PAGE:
June 3, 2012
Around the Regionals
Scores & Schedules
State Survives Virginia
By Sean Ryan
press conference photo by Sean Ryan
action shot by ASU Athletics/Dave Mayo
Va. – Chris Pollard remembers being a
high school junior at Virginia Episcopal School in Lynchburg,
Va., nearly 25 years ago and playing at the University of
Virginia, back when there was one set of wooden bleachers and
worn Astroturf once used by the Cavaliers football team.
Appalachian State’s eighth-year baseball coach
remembers playing for Virginia pitching coach Karl Kuhn in
summer ball while on break from his playing days at Davidson
College. And he remembers coaching and battling for recruits
against Cavaliers assistant Kevin McMullan when McMullan was on
the staff at East Carolina.
On Sunday, Pollard’s Mountaineers were playing
the first in a series of games that will be labeled the biggest
in the program’s history. And against a school that he has so
many fond memories, his third-seeded Appalachian State squad
moved into the driver’s seat of the Charlottesville Regional by
scoring six early runs and holding on for dear life in a 6-5
squeaker over top-seeded Virginia.
“Now, to sit here in one of the nicest facilities
in the country, and to compete against a program that
perennially is an Omaha contender, it’s a great honor for us and
our team,” Pollard said. “It’s certainly if not the best, one of
the best staffs in the country. To able to be in the opposite
dugout from those guys and compete against those guys in this
atmosphere with what a great college baseball crowd this is, it
was just special.”
Mountaineers (41-16) stunned Virginia (39-18-1) and silenced its
crowd of 4,142 by scratching for one in the first and exploding
for five in the second.
It started badly for the Cavaliers when shortstop
Chris Taylor lost ASU leadoff man Hector Crespo’s high pop in
the sun, resulting in a double. After a sacrifice moved Crespo
to third, Will Callaway doubled down the left-field line for a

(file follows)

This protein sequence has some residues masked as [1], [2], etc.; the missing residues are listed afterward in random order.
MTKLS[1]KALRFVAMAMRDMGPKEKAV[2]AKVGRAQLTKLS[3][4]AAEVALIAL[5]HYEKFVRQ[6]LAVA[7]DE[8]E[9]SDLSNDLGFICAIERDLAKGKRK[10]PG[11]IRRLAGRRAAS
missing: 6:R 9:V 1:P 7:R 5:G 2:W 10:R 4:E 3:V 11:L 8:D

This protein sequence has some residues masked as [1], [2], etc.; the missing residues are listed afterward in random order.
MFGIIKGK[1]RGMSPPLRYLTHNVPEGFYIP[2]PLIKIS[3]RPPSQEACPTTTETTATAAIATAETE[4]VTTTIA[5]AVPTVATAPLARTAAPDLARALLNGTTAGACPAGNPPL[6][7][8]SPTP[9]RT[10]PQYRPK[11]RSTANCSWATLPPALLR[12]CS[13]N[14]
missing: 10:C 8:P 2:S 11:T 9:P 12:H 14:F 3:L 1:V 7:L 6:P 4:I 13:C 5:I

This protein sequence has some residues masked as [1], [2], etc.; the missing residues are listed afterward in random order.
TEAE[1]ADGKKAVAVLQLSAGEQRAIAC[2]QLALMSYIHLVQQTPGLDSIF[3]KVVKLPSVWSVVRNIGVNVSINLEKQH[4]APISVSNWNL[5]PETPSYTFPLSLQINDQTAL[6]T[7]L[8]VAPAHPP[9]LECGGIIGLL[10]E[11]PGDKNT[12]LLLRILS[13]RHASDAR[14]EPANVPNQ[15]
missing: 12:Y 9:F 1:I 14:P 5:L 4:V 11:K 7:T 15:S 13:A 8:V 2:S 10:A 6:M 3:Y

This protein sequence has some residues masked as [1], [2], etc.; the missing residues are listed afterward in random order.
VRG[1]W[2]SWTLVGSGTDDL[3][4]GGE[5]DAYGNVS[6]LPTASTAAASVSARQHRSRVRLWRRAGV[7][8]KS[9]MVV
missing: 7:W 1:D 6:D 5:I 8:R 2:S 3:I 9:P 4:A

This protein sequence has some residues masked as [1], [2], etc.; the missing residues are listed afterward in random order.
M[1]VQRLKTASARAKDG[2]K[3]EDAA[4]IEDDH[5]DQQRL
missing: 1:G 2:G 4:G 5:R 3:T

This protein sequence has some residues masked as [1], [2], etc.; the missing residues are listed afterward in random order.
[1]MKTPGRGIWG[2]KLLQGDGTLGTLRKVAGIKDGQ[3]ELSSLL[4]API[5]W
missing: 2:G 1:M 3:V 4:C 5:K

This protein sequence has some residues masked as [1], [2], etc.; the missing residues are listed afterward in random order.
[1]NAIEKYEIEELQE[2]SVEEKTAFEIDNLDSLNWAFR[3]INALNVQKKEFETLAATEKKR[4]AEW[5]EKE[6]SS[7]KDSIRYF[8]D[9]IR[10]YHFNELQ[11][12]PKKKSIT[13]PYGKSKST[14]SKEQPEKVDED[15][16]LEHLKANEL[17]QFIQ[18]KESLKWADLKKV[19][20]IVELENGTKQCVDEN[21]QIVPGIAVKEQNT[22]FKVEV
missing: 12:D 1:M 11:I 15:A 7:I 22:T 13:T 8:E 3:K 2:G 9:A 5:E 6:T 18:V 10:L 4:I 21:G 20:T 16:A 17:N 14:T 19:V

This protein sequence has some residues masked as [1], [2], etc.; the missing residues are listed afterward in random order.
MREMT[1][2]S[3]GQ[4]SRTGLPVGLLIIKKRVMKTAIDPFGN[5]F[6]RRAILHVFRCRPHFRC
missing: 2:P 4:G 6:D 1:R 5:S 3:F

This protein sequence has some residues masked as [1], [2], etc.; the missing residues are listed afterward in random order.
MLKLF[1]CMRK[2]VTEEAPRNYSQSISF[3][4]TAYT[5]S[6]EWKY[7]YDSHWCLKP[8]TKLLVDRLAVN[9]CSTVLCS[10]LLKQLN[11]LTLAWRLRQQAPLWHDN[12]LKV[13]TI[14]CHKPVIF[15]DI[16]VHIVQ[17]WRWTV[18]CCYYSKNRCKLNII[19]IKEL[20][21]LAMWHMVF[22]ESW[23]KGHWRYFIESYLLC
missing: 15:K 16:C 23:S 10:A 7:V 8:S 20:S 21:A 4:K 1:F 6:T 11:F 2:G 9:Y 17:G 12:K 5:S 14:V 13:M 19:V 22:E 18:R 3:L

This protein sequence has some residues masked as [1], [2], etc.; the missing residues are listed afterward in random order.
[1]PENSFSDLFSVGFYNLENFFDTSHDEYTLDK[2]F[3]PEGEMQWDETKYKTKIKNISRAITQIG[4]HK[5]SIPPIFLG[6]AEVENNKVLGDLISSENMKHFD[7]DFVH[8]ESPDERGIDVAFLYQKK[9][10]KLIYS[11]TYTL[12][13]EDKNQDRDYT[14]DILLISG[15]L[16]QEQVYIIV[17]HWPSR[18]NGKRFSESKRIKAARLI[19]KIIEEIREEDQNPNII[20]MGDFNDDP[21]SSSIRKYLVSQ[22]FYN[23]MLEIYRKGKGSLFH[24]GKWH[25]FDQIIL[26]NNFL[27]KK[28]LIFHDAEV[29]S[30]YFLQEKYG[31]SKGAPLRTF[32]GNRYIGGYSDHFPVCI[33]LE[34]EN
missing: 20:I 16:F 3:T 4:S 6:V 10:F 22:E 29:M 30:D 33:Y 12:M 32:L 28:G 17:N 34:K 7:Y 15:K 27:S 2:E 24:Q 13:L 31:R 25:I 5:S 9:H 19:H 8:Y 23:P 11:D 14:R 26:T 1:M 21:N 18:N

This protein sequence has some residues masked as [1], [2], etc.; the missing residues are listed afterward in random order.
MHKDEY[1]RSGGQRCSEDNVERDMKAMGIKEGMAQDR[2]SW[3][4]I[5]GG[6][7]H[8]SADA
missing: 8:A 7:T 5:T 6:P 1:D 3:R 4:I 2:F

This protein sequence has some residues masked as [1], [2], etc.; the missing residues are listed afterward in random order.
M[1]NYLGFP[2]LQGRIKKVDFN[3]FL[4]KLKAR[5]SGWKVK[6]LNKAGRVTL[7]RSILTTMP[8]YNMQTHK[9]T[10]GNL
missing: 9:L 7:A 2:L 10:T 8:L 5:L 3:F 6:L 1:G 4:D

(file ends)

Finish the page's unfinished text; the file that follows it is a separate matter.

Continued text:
1-0 lead three batters into the game.
It quickly got worse, as the Mountaineers batted
around with five hits and five runs in the second. The big
inning started when Trey Holmes (3 for 4) singled and Preston
Troutman followed with a hit-and-run grounder in the hole at
second. Cavaliers second baseman Keith Werman made a slick play,
but starter Artie Lewicki (4-3) was late to cover first. As
Troutman beat the throw, Holmes kept running toward third, where
Lewicki misfired, allowing Holmes to score and Troutman to move
up to second. Noah Holmes then singled in Troutman for a 3-0
Later in the inning, designated hitter Daniel
Kassouf had a two-run single to right-center, and Tyler Tewell
plated another with a sac fly, making it 6-0.
“They hit in the clutch early in the game,”
Cavaliers coach Brian O’Connor said. “They were very, very
aggressive and took the fight to us and got us back on our
Virginia spent the rest of the game trying to
claw back against Seth Grant (7-3) and the Mountaineers.
“Early in the game, it’s nice to see our guys go
out and swing the bats like that and be aggressive,” Grant said.
“It gives you a lot more confidence. When you get that big of
lead, your job is to go out there and throw strikes.”
The Cavaliers, who squandered chances by
stranding three in the second and two more in the third, got
three back in the fourth. Werman bunted in a run on a safety
squeeze, and Taylor singled in another run. Stephen Bruno made
it 6-3 with a grounder to short, where Callaway turned and fired
to nail Taylor trying to take third.
Taylor had a sacrifice fly as Virginia inched
closer in the sixth. Bruno’s leadoff single to open the seventh
chased Grant after six innings, six hits, five runs (four
earned) and four strikeouts – the fifth run came home on a balk
by reliever Ryne Frankoff. But Frankoff, who nearly was
redshirted by Pollard because of an early-season illness,
stranded two in the seventh and two more in the eighth, an
inning that opened with Crespo’s diving play at second to keep
Werman off base.
“I’m proud of our guys that we were able to crawl
back into it,” O’Connor said. “We just didn’t have enough to get
a couple more clutch hits and do what it takes to beat a good
ball club like they have.”
Pollard didn’t get a chance to see Frankoff
wiggle out of the eighth-inning jam after being ejected for
questioning third-base umpire John Bennett on a check-swing
third strike to end the seventh. He also didn’t get to see
closer Nathan Hyatt leave the game-tying run on second for his
16th save, one night after Hyatt’s ninth-inning implosion nearly
cost App State a win over Oklahoma – Pollard was on the team
bus listening to the game on the radio with the bus driver.
“I think a lot of people thought that we’d come
up here and just be happy being here,” Grant said. “We came here
and played our brand of baseball and stayed aggressive. If we
stay aggressive offensively and defensively, we have a pretty
good chance to win games.”
One more win, and Appalachian State will leave
Charlottesville with another fond memory for its coach and
another opportunity to win games, this time in a Super Regional
against two-time defending national champion South Carolina.